Layla gets a note from Principal Powers’s office, which she pockets so that she can throw it in the recycling bin later. She’s glad enough to get out of class, where Mr Boy is in nostalgic mood. At the end of her freshman year, Layla put her name down as a buddy for new students because it was the right thing to do, and because she loves Sky High, as much for what it could be as for what it is. When school restarted, she was given a tiny freshie who could spit out fire balls. Even though most of the school knew Renee Richard as Little Richard, Layla made a point of calling her Renee.

It’s unusual for there to be a new student in the middle of the school year, but Sky High isn’t what you’d call your usual school. Layla tucks a strand of her hair behind her ear, straightens her clothes and knocks at the door.

Seated opposite Principal Powers is a guy with dark hair that’s long enough to tie back, maybe older than Layla and dressed nearly totally in black, with some red piping on his tee. Layla expects that the others will say he looks like a supervillain in training, but she doesn’t believe in judging a book by its cover. She approaches the desk at Principal Powers’ inviting gesture.

The guy has a blank expression on his face, but he’s definitely checking her out. Layla gives him a smile to show she’s friendly. His expression doesn’t change much, and he certainly doesn’t smile back, but something relaxes in his body language. Definitely not a supervillan in training, she decides, just someone who has had cause to be wary.

This is how, even before Principal Powers officially tells her to, Layla decides to befriend this new guy. His name is Warren Peace.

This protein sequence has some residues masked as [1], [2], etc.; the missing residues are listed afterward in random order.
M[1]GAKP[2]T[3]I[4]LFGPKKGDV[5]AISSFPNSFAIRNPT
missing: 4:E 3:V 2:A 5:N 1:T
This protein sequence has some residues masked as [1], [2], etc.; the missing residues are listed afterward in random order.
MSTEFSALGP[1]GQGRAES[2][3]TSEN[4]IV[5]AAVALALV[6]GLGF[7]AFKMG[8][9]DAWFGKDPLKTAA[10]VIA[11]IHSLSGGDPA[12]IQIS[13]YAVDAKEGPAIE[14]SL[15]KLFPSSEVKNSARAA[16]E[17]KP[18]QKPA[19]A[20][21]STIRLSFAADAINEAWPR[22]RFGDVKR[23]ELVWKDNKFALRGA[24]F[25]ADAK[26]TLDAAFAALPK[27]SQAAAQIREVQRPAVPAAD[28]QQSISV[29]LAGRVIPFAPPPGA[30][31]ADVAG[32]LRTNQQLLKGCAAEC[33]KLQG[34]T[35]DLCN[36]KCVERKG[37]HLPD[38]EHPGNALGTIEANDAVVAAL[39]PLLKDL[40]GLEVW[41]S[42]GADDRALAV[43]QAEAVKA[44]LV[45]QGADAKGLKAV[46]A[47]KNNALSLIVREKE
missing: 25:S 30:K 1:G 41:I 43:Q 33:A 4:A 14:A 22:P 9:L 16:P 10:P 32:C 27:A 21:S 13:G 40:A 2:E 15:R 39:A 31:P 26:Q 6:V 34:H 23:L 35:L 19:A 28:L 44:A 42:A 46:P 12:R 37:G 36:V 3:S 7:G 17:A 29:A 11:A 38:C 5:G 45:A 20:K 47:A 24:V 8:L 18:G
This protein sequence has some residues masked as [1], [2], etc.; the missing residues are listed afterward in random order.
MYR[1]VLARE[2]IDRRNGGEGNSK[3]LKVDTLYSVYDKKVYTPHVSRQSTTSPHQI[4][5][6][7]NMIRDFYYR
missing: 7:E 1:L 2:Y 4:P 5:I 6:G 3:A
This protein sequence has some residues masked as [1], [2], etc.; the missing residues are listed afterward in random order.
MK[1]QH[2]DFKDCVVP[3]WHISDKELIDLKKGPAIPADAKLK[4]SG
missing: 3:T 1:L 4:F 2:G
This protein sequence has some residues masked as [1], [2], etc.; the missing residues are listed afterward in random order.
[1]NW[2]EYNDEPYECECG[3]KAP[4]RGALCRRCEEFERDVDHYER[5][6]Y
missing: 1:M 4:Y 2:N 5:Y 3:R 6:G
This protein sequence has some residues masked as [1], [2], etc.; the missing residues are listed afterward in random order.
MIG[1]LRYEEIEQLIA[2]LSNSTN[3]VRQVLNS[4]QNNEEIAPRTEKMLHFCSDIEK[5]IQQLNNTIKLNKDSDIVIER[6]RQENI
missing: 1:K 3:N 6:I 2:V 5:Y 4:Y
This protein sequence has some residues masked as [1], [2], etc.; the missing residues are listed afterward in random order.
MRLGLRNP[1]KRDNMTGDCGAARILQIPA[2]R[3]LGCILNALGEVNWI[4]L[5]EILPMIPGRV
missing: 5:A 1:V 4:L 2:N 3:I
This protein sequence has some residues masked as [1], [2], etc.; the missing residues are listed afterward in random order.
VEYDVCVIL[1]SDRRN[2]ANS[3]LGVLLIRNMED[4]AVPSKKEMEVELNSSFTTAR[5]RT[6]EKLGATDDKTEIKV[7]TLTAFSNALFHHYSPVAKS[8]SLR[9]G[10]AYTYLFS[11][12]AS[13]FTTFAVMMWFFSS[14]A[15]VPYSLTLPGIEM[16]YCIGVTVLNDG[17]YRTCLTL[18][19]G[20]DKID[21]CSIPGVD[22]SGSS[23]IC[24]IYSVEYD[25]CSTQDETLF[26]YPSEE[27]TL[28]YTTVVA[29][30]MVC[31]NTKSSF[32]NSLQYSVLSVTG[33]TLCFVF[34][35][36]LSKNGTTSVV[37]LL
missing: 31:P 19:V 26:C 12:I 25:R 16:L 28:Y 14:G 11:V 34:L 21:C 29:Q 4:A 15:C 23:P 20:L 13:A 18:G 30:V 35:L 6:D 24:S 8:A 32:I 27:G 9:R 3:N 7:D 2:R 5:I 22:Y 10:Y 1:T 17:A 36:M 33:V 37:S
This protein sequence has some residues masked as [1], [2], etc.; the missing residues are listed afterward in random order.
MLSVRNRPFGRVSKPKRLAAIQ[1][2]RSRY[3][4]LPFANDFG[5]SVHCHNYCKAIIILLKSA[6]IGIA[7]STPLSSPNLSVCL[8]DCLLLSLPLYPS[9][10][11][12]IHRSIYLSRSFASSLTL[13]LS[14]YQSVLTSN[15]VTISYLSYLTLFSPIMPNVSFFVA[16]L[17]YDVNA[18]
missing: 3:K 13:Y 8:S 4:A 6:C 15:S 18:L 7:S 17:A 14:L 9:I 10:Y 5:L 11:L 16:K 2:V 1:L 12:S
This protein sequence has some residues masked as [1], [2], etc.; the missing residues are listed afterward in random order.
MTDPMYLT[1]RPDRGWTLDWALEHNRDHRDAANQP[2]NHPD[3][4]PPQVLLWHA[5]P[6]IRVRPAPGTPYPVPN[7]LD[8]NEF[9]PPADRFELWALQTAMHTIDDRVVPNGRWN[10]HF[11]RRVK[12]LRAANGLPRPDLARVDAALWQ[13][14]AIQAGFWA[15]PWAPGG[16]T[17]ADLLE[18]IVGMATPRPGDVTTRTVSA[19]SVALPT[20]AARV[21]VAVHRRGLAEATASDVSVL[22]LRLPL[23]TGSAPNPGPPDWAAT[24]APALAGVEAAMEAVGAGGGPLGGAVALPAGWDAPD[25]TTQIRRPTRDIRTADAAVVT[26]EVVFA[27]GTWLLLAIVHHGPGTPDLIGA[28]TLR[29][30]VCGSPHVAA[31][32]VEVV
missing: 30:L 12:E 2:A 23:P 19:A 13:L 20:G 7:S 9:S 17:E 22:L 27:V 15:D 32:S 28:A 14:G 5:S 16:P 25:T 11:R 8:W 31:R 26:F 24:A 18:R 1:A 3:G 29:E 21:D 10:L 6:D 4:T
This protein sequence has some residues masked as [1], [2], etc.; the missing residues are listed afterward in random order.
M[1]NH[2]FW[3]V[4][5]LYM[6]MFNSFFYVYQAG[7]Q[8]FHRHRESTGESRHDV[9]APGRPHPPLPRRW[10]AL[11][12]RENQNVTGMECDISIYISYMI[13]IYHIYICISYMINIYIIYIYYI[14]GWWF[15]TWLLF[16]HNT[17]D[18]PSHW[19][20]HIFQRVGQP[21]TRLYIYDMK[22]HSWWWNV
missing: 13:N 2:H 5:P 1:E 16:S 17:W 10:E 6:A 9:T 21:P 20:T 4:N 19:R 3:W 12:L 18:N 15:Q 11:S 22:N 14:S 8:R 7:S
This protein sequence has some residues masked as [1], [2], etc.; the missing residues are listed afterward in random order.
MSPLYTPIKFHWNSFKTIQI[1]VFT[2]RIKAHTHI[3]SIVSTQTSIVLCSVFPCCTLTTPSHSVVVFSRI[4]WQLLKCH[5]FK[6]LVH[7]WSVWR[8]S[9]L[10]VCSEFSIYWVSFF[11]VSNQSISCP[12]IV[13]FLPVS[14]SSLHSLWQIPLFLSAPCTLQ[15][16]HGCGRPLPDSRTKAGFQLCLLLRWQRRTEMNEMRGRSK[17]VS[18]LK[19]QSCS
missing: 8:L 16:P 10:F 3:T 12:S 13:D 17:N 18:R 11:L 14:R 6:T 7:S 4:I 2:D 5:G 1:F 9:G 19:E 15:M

“Warren attended a regular school, but, er, it was decided that Sky High would be a better environment for him.” Principal Powers says.

“I was expelled.” Warren tells Layla later, after they leave the office.

“What for?” she asks, wondering if it was a miscarriage of justice.

“Setting things on fire,” he says, but Layla’s mom recently went through a phase of training Alsatians, so it doesn’t faze her.

“Oh, is that your power?” Layla answers. “How do you generate the fire? We’ve got one girl who spits fire balls here, Renee. I’ll introduce you to her later.”

He doesn’t say anything, so she keeps on talking, “I can control plants and my friend Magenta can turn into a guinea pig, her boyfriend can glow, his best friend is super strong and he can fly, and, well, you’ll fit right in, although if you burn down stuff you shouldn’t, you’ll end up in detention. Apparently the room neutralizes your abilities.”

“You’ve never been?” he asks, then answers himself. “No, of course, you’ve never been in detention.”

“Well, no.” Layla says. “I don’t like using my powers if it’s not necessary.”

“Great, they gave me Miss Perfect as a babysitter,” he mumbles, but she knows she was meant to hear him.

“We have half an hour before second period for me to show you the lay of the land,” Layla says calmly. “You’re going to fit right in.”

He stares at her as if he can’t believe her, but she’s sure that she’ll convince him by the end of the tour, and if not by then, by the end of the day.

“Come on, we’ll start with the nurse’s room...”


5. Bouquet
(or the one where they almost marry the wrong people)

What is he doing here? Warren has no good answer to the question. Here is the Maxville Registry Office, otherwise known as the assembly line for newlyweds. Two single people walk in at the front door, a married couple walks out.

He never thought he was the kind of guy to marry his high school sweetheart. And he wouldn’t call Liz a sweetheart either. She gives as good as she gets, and they’ve broken up more times than he can count. Yet, after he joined the fire department and faced his first serious blaze, when he and his team-mates failed to save an old woman’s life, he came back to Liz, seeking familiar comfort. Better her than a bottle. So it became a pattern that somehow became his life. Still doesn’t explain why he’s here, standing in line for some forms they have to fill in before they tie the knot.

He looks around, as if an answer is to be found in the halls of this bureaucratic palace. On first glance, he is surrounded by excited couples, but when he focuses, he sees that they’re not all smiling and together.

Take the couple ahead of him, for instance. The guy is talking on the phone, and given the stressed way he peppers his sentences with ‘Dad’, it seems like they’re here without parental approval. Warren hasn’t seen his own father since he walked out on them. His mom couldn’t get the day off to come and Liz’s parents have moved to Alaska. He guesses they’ll have to get someone to take photographs for them.